Law officers’ tiff adds to govt woes in crucial week
As the govt prepares itself for a tough week in the SC on the issue of its alleged interference in the CBI probe into coal scam, one of the biggest challenge it faces is how to resolve the serious differences among its own law officers. Nagendar Sharma reports.CBI likely to tell SC that 'law minister proposed changes in coal report'delhi Updated: May 05, 2013 03:01 IST
As the government prepares itself for a tough week in the Supreme Court on the issue of its alleged interference in the CBI probe into the coal blocks allocation scam, one of the biggest challenge it faces is how to resolve the serious differences among its own law officers.
Though the UPA-II’s legal team has remained a divided lot since it was formed in June 2009, it seems to have reached a flashpoint now with senior law officers openly accusing each other of betrayal, in a clear indication of complete breakdown of trust between them.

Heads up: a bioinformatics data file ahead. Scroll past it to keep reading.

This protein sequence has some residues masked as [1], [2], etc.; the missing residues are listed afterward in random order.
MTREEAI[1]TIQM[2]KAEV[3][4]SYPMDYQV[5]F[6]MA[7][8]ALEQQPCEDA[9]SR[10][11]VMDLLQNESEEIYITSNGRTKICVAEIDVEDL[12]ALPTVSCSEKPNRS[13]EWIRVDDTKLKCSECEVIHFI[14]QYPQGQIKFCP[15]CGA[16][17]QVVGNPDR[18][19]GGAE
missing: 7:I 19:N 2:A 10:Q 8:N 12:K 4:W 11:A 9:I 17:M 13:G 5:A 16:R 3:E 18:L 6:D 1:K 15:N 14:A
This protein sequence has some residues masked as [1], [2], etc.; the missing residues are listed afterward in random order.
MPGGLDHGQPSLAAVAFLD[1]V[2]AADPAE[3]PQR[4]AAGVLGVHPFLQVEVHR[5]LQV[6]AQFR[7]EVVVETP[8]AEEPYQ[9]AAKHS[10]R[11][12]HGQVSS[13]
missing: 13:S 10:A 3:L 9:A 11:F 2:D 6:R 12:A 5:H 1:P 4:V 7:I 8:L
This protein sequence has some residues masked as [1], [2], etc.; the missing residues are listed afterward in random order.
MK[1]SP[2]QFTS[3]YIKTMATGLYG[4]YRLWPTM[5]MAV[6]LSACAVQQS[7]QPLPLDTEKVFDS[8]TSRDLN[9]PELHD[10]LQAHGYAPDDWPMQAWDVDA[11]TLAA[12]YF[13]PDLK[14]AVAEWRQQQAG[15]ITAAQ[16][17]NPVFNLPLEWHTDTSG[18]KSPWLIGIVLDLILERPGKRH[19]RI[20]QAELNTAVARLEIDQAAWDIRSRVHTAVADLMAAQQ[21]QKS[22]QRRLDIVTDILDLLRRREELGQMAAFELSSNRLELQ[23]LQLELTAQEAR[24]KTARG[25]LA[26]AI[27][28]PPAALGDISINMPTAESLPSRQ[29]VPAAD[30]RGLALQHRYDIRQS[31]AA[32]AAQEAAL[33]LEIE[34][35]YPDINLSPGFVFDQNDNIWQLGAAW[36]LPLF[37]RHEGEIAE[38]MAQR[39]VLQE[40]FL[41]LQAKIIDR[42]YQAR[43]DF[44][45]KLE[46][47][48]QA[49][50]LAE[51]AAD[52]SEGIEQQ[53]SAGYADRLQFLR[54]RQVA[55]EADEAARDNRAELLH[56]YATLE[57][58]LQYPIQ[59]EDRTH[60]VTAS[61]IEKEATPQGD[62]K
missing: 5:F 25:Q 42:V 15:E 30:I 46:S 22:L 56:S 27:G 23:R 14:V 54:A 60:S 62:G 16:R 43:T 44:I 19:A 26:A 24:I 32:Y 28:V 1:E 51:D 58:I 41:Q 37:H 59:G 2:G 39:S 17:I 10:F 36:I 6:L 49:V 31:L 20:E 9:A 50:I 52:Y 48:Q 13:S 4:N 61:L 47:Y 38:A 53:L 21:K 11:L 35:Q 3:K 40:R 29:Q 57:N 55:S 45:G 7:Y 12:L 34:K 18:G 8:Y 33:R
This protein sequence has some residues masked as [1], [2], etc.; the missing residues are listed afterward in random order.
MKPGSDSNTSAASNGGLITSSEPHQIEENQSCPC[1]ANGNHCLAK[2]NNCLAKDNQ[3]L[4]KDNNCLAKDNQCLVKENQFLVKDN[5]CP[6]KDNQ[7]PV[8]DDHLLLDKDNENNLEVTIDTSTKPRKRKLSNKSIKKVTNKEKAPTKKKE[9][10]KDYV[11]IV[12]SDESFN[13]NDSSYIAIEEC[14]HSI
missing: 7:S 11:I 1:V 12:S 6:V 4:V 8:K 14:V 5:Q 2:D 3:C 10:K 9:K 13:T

One of main reasons behind the continuous squabbling among the law officers, which has affected the government defence particularly in the SC, has been the lack of continuity in the law ministry.
In its four year tenure, the UPA-II has so far seen three law ministers and at least five law officers have opted out of its legal team during this period, citing unhappiness with the way they have been treated. Ashwani Kumar landed in trouble within six months of taking over as law minister from his predecessor Salman Khurshid who spent only 15 months in this job.
The embarrassing details about the alleged government interference into the CBI probe in the coal scam could not have come at a worse time.
What has compounded the government’s trouble is the sensational disclosure by former additional solicitor general, Harin Raval, that top law officer Attorney General GE Vahanvati had gone through nine more status reports of the coal scam, prepared by the probe agency.
Though Vahanvati has categorically denied having made any changes in any of the reports, Raval’s outburst showed there were serious cracks in the legal team.
This was not an isolated incident, there have been numerous instances dissent among law officers during the last four years on a number of issues and the government has only itself to blame for having allowed the situation to take such a turn.